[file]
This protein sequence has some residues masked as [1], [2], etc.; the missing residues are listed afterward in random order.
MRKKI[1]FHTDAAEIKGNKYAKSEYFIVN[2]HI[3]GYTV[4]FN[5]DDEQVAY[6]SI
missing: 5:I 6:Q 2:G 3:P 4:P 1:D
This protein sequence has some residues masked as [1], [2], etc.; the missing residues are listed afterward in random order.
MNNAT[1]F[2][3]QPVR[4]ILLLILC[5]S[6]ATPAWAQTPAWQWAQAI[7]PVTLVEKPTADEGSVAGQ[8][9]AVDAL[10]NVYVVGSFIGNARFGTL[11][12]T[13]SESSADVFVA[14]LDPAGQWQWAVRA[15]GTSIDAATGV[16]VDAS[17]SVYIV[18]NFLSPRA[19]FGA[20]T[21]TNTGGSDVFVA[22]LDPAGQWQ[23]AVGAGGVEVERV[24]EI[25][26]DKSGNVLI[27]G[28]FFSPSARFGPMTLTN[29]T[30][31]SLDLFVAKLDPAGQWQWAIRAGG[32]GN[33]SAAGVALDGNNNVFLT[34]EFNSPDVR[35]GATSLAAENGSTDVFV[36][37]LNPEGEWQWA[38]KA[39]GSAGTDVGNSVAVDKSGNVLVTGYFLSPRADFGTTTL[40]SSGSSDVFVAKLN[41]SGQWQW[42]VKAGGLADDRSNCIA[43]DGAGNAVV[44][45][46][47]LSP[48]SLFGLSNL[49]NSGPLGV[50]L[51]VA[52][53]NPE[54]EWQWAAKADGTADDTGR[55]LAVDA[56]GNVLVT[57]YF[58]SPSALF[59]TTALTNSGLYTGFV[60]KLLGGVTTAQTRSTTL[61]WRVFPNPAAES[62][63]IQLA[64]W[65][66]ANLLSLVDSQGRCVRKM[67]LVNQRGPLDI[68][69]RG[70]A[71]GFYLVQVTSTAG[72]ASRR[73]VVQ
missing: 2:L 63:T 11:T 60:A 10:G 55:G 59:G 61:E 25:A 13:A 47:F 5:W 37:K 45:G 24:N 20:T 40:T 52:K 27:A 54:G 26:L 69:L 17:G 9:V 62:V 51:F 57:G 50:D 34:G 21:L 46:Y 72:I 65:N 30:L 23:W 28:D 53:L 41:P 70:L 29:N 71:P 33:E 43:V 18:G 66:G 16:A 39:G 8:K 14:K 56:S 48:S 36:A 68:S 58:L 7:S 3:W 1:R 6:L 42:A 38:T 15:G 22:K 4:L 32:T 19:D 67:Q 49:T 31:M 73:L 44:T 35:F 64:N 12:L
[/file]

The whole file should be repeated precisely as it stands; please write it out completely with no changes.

This protein sequence has some residues masked as [1], [2], etc.; the missing residues are listed afterward in random order.
MRKKI[1]FHTDAAEIKGNKYAKSEYFIVN[2]HI[3]GYTV[4]FN[5]DDEQVAY[6]SI
missing: 5:I 6:Q 2:G 3:P 4:P 1:D
This protein sequence has some residues masked as [1], [2], etc.; the missing residues are listed afterward in random order.
MNNAT[1]F[2][3]QPVR[4]ILLLILC[5]S[6]ATPAWAQTPAWQWAQAI[7]PVTLVEKPTADEGSVAGQ[8][9]AVDAL[10]NVYVVGSFIGNARFGTL[11][12]T[13]SESSADVFVA[14]LDPAGQWQWAVRA[15]GTSIDAATGV[16]VDAS[17]SVYIV[18]NFLSPRA[19]FGA[20]T[21]TNTGGSDVFVA[22]LDPAGQWQ[23]AVGAGGVEVERV[24]EI[25][26]DKSGNVLI[27]G[28]FFSPSARFGPMTLTN[29]T[30][31]SLDLFVAKLDPAGQWQWAIRAGG[32]GN[33]SAAGVALDGNNNVFLT[34]EFNSPDVR[35]GATSLAAENGSTDVFV[36][37]LNPEGEWQWA[38]KA[39]GSAGTDVGNSVAVDKSGNVLVTGYFLSPRADFGTTTL[40]SSGSSDVFVAKLN[41]SGQWQW[42]VKAGGLADDRSNCIA[43]DGAGNAVV[44][45][46][47]LSP[48]SLFGLSNL[49]NSGPLGV[50]L[51]VA[52][53]NPE[54]EWQWAAKADGTADDTGR[55]LAVDA[56]GNVLVT[57]YF[58]SPSALF[59]TTALTNSGLYTGFV[60]KLLGGVTTAQTRSTTL[61]WRVFPNPAAES[62][63]IQLA[64]W[65][66]ANLLSLVDSQGRCVRKM[67]LVNQRGPLDI[68][69]RG[70]A[71]GFYLVQVTSTAG[72]ASRR[73]VVQ
missing: 2:L 63:T 11:T 60:A 10:G 55:G 59:G 61:E 25:A 13:A 47:F 5:W 37:K 45:G 24:N 20:T 40:T 52:K 27:A 54:G 26:L 69:L 17:G 9:V 62:V 51:F 57:G 50:D 34:G 21:L 46:Y 72:I 65:N 30:L 23:W 28:D 53:L 41:P 70:L 29:N 71:P 33:E 43:V 18:G 66:G 16:A 39:G 8:K 14:K 56:S 48:S 36:A 68:S 58:L 7:S 3:W 1:R 6:L 42:A 38:T 15:G 22:K 4:L 32:T 19:D 67:Q 49:T 31:M 73:L 44:T 35:F 64:N 12:L